The ornate riverfront balustrade that still line the Des Moines and Raccoon River were built by the federal Civilian Conservation Corps in the mid-1930s. The ornamental fountains that once stood along the riverbank were buried in the 1950s, when the city began a post-industrial decline which lasted until the late 1980s. The city has since rebounded, transforming from a blue-collar industrial city to a white-collar professional city.
In 1907, the city adopted a city commission government known as the Des Moines Plan, comprising an elected mayor and four commissioners who were responsible for public works, public property, public safety, and finance. This form of government was scrapped in 1950 in favor of a council-manager government, and further changed in 1967 so that four of the seven city council members were elected by ward rather than at-large. As with many major urban areas, the city core began losing population to the suburbs in the 1960s (the peak population of 208,982 was recorded in 1960). The population was 198,682 in 2000 and grew slightly to 200,538 in 2009. However, the growth of the outlying suburbs has been a constant and the overall metro area population is over 600,000 today.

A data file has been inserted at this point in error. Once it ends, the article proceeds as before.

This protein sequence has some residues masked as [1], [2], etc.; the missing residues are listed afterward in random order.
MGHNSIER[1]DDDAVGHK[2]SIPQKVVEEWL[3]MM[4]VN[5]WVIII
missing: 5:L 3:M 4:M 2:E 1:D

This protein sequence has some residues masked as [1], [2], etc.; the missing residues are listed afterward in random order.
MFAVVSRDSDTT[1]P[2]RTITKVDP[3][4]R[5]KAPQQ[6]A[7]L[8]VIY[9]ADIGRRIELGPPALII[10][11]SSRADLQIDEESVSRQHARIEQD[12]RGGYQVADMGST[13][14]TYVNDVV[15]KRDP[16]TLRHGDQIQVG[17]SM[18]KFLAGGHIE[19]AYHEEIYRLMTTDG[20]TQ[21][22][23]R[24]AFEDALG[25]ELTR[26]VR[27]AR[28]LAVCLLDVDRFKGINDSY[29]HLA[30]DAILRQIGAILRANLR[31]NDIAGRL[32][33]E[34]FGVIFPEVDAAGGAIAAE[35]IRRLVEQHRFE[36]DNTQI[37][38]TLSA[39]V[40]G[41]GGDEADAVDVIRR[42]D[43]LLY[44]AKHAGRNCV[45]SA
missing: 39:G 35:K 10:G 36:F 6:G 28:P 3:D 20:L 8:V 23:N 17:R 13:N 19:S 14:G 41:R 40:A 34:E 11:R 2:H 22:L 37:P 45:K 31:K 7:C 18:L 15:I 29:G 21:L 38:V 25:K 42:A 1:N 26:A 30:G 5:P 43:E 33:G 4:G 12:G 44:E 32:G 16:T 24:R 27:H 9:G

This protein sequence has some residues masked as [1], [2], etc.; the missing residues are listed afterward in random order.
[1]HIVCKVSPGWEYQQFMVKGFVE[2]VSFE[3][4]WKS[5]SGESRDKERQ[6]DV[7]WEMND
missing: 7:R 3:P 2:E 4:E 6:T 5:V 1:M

During the Great Flood of 1993, heavy rains throughout June and early July caused the Des Moines and Raccoon Rivers to rise above flood stage levels. The Des Moines Water Works was submerged by flood waters during the early morning hours of July 11, 1993, leaving an estimated 250,000 people without running water for 12 days and without drinking water for 20 days. Des Moines suffered major flooding again in June 2008 with a major levee breach. The Des Moines river is controlled upstream by Saylorville Reservoir, but in both 1993 and 2008 the river overtopped the reservoir spillway.
Today, Des Moines is a member of ICLEI Local Governments for Sustainability USA. Through ICLEI, Des Moines has implemented "The Tomorrow Plan", a regional plan focused on developing central Iowa in a sustainable fashion, centrally planning growth and resource consumption to manage the local population.

OpenStreetMap

Ort : Geographische Breite: 41.6005448, Geographische Länge: -93.60910639999997


Geburt

Treffer 1 bis 12 von 12

   Nachname, Taufnamen    Geburt    Personen-Kennung 
1 Ault, Verna LaVon  28 Okt 1932Des Moines, Polk County, Iowa, USA I167943
2 Darbyshire, Frank Matthew  11 Mai 1858Des Moines, Polk County, Iowa, USA I174076
3 Estey, Arthur Benjamin  24 Jul 1916Des Moines, Polk County, Iowa, USA I17913